AUSTIN — Under a new program, the city will be directing $750 million to develop the South and West sides over the next three years, Mayor Lori Lightfoot recently announced. And now corporations are backing the plan, too.
The city’s INVEST South/West program aims to align the city’s planning department with corporate and community partners to invest in 10 community areas on the South and West sides. The announcement coincided with the first corporate backer of the initiative, BMO Harris Bank, donating $10 million to the United Way of Metro Chicago’s Neighborhood Network program, which works to reduce economic disparity and create inclusive growth in neighborhoods.
The bulk of the donation will benefit the Austin neighborhood and will be implemented by neighborhood group Austin Coming Together. The group will use the funding to implement the revitalization strategies outlined in the Austin Quality of Life Plan that was released in late 2018.
The Austin Quality of Life Plan is a blueprint built from community-driven strategies that aims to tackle key issues in the neighborhood including economic and workforce development, housing, education and public safety.
The cost of implementing the plan just within the central part of Austin is steep, estimated to be around $100 million. But with the new funding, Austin Coming Together will be able to implement the strategies and development projects that residents have identified as their own top priorities.
“Instead of one megaproject that an outside person says, ‘This is what Austin needs,’ we want to see dozens of projects in housing, in the business corridors, in social service programs, in transportation, in job creation… so it’s a bottom-up approach,” said Jose Rico, chief partnerships and initiatives officer at United Way of Metro Chicago.
“The city investment is really important because they’re going to be able to do some infrastructure work,” Rico said of the $750 million the mayor committed to the South and West sides.
But he said the neighborhood-driven hyperlocal projects facilitated by Austin Coming Together and the Neighborhood Network are essential for helping the community’s businesses, organizations, schools and families gear up to be able to take advantage of those improvements.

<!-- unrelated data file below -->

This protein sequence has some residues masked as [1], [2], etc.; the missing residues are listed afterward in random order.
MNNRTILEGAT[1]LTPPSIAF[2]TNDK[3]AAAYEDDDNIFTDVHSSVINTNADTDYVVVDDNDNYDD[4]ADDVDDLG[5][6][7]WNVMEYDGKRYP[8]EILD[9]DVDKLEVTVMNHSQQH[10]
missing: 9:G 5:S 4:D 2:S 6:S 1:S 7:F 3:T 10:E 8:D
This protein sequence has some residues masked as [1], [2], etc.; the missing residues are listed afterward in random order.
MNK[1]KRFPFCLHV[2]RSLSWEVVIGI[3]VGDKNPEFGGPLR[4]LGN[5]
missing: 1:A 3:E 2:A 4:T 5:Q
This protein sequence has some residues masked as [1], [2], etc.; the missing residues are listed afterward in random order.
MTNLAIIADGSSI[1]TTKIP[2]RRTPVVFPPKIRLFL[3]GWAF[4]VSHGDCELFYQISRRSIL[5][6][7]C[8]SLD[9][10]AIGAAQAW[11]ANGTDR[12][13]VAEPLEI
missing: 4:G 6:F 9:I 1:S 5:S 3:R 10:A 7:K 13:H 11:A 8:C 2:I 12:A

“What this money is going to be used for is to increase the capacity of residents from Austin to do dozens of economic development projects. So then there could be increased ownership and wealth generation in Austin by residents in Austin,” he said.
Austin Coming Together Executive Director Darnell Shields said the inflow of funding will allow the organization to make tremendous strides in achieving the goals laid out in the Quality of Life Plan.
Shields hopes that by focusing on some key projects, the community will be able to strategically invest their portion of the $10 million dollars and use it to “create sort of a windfall to be able to attract the other $90 [million] that is needed … to bring even more development even beyond the central area of Austin.”
Emmet Elementary redevelopment
One of the projects Shields has his eyes on is the redevelopment of Emmet Elementary School, which was shuttered in 2014. The school facility was purchased by the West Side Health Authority in 2018 and became a focal project of the Austin Quality of Life Plan as a way to revitalize two commercial corridors in the neighborhood that intersect with the school — Central Avenue and Madison Street.
The plan would transform the school into a community center that offers career development programs, vocational training, entrepreneurship resources and apprenticeships for high-demand fields like health care and manufacturing.
“It would actually create opportunity around employment and training and access to different supports that would help individuals really start to change their economic situation,” Shields said.
Austin Coming Together is also looking at other projects that would reinvigorate Central Avenue, along with Chicago Avenue, one of the major east-west business corridors in the area. Shields said developing those avenues is key for improving the commercial viability of Austin, but also for fostering a unified identity for the community with a new streetscape.
The goal is to have the corridor “be a central draw for everyone in the community,” Shields said.
Pascal Sabino is a Report for America corps member covering Austin, North Lawndale and Garfield Park for Block Club Chicago.
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